My second go-round with China Miéville
"Rock my world" is just this generation's version of "blow my mind," no stupider than its predecessor. But slang in formal writing often seems forced, as if the writer is trying to prove him or herself (or the stodgy publication for which he or she writes) hip. I gnash my teeth when middle-aged newspaper movie and music writers refer to "reboots" rather than remakes or cover versions. And I wrote off the New Yorker years ago when a think piece about a movie star (Julia Roberts, I think), told me: "It pisses [Roberts] off that..."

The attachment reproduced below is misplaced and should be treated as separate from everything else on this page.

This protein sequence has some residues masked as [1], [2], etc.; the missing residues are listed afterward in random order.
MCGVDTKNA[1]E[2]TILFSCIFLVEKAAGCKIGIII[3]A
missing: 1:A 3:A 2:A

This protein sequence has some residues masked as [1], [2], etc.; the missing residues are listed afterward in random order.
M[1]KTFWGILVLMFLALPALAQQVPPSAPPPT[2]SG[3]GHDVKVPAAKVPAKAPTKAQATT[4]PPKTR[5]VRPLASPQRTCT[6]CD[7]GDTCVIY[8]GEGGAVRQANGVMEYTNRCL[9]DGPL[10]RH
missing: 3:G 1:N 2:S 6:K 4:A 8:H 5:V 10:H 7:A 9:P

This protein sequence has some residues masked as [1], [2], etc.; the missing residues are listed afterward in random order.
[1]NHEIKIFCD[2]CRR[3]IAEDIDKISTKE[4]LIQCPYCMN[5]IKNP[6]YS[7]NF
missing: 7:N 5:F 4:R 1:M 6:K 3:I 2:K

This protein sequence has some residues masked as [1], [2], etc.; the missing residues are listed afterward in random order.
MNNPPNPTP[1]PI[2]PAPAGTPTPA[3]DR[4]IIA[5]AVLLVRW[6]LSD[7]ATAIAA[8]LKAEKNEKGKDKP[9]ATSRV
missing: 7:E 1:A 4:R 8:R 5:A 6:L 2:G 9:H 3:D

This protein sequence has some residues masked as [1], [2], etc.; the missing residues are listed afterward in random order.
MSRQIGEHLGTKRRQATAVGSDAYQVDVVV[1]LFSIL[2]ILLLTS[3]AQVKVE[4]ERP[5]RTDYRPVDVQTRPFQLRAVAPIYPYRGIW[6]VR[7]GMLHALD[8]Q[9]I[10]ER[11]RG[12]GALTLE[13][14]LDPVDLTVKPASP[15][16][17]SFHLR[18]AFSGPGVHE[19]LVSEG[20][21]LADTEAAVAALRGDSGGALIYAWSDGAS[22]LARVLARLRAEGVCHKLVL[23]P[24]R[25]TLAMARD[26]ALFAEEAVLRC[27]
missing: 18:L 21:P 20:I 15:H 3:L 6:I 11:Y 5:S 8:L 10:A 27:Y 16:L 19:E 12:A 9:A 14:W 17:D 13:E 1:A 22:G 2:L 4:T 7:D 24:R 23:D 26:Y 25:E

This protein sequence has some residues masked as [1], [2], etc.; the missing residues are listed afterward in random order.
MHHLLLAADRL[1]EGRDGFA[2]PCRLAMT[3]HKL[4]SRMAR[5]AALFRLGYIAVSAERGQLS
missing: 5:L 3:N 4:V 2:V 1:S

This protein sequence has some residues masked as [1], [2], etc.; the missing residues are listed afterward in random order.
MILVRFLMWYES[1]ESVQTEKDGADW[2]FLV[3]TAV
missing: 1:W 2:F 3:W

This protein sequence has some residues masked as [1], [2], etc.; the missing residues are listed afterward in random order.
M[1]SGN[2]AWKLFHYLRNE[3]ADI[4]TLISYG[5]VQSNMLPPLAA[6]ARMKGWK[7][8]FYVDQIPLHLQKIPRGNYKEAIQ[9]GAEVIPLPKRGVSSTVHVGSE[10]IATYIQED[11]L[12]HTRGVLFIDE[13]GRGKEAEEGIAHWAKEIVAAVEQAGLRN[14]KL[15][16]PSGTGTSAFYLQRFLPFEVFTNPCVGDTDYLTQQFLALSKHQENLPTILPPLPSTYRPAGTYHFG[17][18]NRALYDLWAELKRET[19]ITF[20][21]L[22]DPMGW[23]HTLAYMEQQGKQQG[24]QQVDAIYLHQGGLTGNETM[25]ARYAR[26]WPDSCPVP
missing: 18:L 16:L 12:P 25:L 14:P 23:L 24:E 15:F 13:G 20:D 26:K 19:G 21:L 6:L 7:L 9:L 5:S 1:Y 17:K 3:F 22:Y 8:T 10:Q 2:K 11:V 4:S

So much for the blurb; back to the novel. While The City and the City seemed to be trying too hard to prove its point in its opening chapters, Perdido Street Station combines deliberately over-the-top post-apocalyptic imagery and language (Dig the cheesy similes!) with homely good humor in a mix I find highly attractive. Or maybe it's just the book's old-fashioned virtue of creating deeply sympathetic protagonists, even though some of them are not exactly people.
© Peter Rozovsky 2012